After intense discussions with the government, India Inc is set to get some concessions in the implementation of mandatory corporate social responsibility (CSR) norms as laid down in the new Companies Act, 2013.
Sources said the corporate affairs ministry (MCA) is likely to accommodate a number of India Inc's demands, including one restricting the applicability of the '2% of net profit' clause to the group level as opposed to every individual company in a group meeting the CSR criteria of either net worth, turnover or net profit. MCA may also give the CSR Board of companies powers to revise CSR activity
in the event of a natural calamity or an unforeseen event in the course of the year. This is not spelled out clearly in the CSR norms currently.
Sources said the MCA is expected to formalise the rules to Section 135 of the new law on CSR within this week. The formalised rules are expected to bring clarity on computing the average net profit when a company may have reported losses for one or two of the three yea-rs in question, sources said.
As per Section 135 on CSR, all companies having either a net worth of R500 crore or more, turnover of R1,000 crore or more, or a net profit of R5 crore or more will need to set aside a minimum of 2% of their average net profit for the three preceding years for CSR activities. This may be diluted if CSR spends are being executed at the group level, sources said. "Individual companies (within a group) should not be taken to task for not setting aside their share of 2% of the net profit if the group is already spending the required amount on CSR (assuming both group and the individual company qualify on the CSR parameters)," said a senior executive of a leading corporate house.
MCA is also set to give India Inc the power to decide on the CSR activity, and it may not restrict the list of activities as spelled out in Schedule VII of the 2013 Act. "Companies may get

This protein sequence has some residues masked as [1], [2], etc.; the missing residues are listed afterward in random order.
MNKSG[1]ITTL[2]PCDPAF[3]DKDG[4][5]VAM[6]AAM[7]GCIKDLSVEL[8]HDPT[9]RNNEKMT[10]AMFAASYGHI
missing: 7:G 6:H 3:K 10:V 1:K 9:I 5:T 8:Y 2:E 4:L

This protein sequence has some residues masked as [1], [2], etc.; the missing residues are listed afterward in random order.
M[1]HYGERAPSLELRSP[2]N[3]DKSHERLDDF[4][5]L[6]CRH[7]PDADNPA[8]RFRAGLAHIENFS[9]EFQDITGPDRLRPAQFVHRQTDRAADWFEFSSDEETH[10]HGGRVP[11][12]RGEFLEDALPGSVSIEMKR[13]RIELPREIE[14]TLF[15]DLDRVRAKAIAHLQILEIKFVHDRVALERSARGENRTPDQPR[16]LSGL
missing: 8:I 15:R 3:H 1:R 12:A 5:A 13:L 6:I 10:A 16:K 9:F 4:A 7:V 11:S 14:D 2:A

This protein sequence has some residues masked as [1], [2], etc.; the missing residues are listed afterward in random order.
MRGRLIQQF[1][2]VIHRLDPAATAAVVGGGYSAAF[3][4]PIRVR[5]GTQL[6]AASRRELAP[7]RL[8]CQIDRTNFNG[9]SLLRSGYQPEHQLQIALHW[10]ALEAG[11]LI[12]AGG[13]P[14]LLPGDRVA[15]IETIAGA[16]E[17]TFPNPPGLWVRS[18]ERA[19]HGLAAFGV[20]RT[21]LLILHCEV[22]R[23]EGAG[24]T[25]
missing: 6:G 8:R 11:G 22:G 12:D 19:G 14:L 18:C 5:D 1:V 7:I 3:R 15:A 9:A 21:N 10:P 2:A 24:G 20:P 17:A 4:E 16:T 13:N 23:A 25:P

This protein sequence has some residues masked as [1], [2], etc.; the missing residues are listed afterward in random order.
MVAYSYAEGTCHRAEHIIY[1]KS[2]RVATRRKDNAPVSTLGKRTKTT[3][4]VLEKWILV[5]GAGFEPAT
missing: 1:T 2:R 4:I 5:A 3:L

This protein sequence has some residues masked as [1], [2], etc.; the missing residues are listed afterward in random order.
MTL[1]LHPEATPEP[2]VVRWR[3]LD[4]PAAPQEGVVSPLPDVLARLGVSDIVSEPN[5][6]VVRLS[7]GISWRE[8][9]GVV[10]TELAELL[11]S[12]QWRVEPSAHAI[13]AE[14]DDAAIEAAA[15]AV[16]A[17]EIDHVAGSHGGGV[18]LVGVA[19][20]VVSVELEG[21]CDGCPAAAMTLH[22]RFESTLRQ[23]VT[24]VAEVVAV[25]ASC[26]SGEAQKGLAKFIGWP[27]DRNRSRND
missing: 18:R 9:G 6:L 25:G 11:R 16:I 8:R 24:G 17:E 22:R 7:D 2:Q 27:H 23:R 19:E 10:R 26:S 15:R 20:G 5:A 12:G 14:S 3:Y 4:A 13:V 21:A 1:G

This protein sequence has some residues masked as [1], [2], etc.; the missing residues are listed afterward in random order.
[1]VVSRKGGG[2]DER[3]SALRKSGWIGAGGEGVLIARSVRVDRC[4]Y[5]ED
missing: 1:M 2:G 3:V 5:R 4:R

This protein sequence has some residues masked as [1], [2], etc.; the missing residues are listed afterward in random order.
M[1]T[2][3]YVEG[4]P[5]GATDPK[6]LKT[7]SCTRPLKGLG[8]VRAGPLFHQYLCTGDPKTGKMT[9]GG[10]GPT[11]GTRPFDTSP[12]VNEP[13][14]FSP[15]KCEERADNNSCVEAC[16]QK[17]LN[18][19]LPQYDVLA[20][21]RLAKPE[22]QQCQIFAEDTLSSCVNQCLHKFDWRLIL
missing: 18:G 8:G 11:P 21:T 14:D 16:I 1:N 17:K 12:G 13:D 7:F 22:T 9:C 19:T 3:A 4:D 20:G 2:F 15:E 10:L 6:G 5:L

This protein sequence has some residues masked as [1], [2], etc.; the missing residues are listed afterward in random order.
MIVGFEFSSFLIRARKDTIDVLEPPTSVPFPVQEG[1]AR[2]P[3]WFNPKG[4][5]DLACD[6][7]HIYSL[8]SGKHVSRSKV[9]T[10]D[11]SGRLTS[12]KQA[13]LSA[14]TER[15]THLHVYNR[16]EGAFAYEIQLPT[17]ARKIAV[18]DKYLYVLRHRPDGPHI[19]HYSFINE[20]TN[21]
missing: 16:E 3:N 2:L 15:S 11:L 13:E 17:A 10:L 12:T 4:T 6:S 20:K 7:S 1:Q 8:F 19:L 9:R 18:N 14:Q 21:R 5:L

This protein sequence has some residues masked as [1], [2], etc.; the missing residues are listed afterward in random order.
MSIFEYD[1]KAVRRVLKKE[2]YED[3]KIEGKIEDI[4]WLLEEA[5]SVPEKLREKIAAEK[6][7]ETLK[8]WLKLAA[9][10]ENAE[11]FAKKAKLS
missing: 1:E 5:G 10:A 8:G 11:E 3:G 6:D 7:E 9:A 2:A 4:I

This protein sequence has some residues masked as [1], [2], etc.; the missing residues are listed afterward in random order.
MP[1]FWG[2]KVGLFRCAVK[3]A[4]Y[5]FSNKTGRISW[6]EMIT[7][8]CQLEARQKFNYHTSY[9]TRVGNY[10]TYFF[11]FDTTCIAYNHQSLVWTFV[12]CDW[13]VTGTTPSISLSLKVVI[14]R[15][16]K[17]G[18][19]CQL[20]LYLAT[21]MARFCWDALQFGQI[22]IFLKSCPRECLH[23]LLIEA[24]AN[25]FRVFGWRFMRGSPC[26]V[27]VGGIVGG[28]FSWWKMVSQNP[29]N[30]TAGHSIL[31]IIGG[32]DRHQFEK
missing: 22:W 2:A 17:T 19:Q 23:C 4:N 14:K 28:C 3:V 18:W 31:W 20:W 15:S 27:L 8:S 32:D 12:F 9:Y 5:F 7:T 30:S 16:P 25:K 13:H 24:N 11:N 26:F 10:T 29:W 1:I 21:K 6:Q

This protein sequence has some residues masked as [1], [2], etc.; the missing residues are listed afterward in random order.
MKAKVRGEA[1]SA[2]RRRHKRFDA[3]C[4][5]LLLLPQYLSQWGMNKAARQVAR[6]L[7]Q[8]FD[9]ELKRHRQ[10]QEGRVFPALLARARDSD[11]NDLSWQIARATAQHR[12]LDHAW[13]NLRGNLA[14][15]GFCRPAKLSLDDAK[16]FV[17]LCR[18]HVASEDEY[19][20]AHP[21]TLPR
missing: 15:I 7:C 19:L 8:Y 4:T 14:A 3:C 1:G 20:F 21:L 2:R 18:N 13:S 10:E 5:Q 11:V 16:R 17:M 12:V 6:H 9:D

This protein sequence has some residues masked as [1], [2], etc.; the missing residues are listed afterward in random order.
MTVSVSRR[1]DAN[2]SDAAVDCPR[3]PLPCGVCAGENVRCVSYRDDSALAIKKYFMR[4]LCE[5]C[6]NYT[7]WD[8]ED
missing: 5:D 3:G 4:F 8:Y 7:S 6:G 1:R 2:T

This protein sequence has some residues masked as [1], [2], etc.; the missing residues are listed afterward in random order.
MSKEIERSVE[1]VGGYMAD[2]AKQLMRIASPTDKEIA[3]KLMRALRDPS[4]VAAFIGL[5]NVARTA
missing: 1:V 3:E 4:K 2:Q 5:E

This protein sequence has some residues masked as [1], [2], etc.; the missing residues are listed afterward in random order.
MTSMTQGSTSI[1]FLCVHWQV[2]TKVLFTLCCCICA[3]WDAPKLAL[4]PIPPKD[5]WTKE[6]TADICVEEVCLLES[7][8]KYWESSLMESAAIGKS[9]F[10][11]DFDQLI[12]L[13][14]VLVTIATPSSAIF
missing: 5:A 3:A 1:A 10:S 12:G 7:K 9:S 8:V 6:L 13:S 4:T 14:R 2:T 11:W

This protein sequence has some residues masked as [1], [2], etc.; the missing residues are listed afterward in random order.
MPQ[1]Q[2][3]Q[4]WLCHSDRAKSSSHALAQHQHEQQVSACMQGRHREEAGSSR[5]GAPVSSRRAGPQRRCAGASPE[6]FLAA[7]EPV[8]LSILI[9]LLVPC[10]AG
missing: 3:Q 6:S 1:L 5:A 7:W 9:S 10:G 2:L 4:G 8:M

decide what they feel is genuine CSR work. Then, the CSR board of that company will have to vet the plans instead of following what government thinks is CSR," said a person familiar with the matter.
Sources said that even private limited companies may get relief on CSR norms as the government may not stress on the inclusion of an independent director in the three-member CSR board. Sources added the government is also working out the modalities of factoring in the man-hours spent by company executives on social projects as legitimate work done for CSR, among others.
According to legal experts who have batted for clarifications on CSR norms, MCA has been accommodative in its approach while dealing with thousands of queries related to CSR implementation. "Overall, MCA may have received over 30,000 comments, suggestions and clarifications for various sections in the new law. But Section 135 on CSR has intrigued a large number of corporates. We get a sense that MCA may include a number of our suggestions," said a senior lawyer in a leading law firm representing a number of companies.
MCA is also expected to include the man-hours spent on voluntary social activity such as teaching and free consultations for social projects as genuine CSR activity. "In many companies, senior executives take up teaching assignments on company's time. The man-hours spent on such voluntary work may soon get counted as genuine CSR activity by assigning a value to the man-hours," said another lawyer.